Ok so once in awhile I like to go crazy with the processing! I took a few bracketed photos, merged them in Nik HDR and used a very subtle setting. I then opened it in photoshop and added some sharpening and added some secret sauce.
Some of you may wonder how to capture a sunset so that the foreground (in this case the water) and the sky are properly exposed without one or the other being too dark or blown out. There are a few different ways of doing this. Below are some common ways of achieving a properly balanced sunset.
- Graduated Neutral Density Filter
- HDR, take bracketed photos and merge them using an HDR program
- Take two pictures, one exposed for the sky and one exposed for the water, blend in Photoshop
I use Method #3 mostly because I really don’t like the look of HDR for sunsets anymore and I don’t have an ND Grad Filter. But all is not lost! Method #3 works really well. 🙂
In short (because it would be a horribly long post if I tried to go into detail), when you take each shot as described in #3 above, it’s important to look at your histogram after a couple test shots to make sure the highlights aren’t blown out in the sky and the foreground is not too dark. I no longer rely on my preview image on the camera LCD mostly because I can’t see it too well when the sun is up. A histogram is a way to ensure you’re getting the proper exposure. Don’t be afraid of the histogram. I was afraid of it for a long time. I’m not even sure why except it could’ve been to much information as I was learning.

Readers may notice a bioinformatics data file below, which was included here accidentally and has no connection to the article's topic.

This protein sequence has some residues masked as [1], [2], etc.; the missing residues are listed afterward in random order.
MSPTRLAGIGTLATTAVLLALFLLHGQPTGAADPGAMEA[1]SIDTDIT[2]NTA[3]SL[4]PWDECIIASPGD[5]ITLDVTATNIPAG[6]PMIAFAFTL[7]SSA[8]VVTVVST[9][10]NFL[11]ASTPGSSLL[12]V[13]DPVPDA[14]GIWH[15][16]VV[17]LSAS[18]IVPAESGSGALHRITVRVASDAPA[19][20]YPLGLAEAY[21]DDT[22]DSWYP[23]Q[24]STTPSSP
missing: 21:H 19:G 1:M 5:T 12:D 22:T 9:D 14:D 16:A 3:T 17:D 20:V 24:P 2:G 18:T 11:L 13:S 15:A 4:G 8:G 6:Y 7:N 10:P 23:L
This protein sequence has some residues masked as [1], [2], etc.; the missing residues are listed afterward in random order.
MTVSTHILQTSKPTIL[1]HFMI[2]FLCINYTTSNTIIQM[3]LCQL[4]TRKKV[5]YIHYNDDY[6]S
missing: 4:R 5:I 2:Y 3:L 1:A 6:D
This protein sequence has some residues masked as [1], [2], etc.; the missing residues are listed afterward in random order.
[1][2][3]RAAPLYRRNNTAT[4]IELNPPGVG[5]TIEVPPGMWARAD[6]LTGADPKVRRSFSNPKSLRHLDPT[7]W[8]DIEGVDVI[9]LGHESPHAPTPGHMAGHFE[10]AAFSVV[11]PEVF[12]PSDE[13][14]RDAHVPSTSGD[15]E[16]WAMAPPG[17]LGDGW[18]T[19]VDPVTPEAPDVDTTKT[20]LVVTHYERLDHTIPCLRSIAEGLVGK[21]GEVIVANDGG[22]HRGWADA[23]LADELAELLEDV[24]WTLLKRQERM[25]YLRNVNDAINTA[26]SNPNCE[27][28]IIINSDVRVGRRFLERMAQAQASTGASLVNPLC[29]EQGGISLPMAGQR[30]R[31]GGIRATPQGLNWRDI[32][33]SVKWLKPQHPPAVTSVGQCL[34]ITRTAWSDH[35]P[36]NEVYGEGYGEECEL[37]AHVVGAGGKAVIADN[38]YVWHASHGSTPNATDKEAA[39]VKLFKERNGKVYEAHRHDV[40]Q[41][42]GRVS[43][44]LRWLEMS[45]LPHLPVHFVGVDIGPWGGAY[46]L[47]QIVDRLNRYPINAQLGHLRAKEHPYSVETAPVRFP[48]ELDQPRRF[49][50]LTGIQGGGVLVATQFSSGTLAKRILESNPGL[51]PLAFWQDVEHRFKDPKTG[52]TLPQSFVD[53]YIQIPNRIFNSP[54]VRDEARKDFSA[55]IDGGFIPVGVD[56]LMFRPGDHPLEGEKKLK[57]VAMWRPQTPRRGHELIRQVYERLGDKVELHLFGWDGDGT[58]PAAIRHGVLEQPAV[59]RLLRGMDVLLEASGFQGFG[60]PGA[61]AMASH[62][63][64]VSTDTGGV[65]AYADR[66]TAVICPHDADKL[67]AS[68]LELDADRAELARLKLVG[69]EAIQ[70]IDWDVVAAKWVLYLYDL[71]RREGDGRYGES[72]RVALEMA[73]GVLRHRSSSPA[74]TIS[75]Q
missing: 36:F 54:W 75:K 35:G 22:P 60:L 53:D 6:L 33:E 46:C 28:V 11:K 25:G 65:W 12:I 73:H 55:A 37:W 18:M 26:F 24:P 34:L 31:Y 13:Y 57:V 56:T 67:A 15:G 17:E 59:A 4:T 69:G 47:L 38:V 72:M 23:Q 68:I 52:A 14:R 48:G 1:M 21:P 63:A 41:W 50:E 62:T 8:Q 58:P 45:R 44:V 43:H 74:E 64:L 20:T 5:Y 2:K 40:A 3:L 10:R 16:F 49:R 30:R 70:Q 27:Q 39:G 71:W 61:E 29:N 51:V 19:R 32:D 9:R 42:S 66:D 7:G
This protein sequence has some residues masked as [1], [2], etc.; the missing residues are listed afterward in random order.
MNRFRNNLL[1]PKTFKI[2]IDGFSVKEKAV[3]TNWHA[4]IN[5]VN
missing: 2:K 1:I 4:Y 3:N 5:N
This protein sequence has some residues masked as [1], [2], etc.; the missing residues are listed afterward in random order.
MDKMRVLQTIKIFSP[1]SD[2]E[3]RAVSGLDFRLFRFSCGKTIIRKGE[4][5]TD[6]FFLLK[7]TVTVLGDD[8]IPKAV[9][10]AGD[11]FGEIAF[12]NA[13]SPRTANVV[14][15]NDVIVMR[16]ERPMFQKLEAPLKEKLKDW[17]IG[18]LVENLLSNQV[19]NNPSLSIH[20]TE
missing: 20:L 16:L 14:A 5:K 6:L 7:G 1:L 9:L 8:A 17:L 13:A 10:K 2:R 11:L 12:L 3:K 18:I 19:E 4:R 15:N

One thing to remember is that it’s easier to recover shadows than to dial down blown highlights. In fact, you really can’t dial down blown highlights lol. Also, when I take sunset photos, I slightly underexpose for the sky (using my exposure compensation button on my Nikon) to allow the colors to be more saturated. I can then brighten the sky and clouds as I wish in post processing.
Once you’ve taken your photos, they are now ready to be blended in photoshop via layer masks. After I come up with one blended image, I then heal, clone and/or adjust the image as desired. My suggestion would be to shoot in RAW because the images contain a lot more information than jpegs, and it gives you a lot more flexibility in post processing. I always shoot in RAW unless I mess up and inadvertently change my camera settings which has happened!
Hope this was helpful!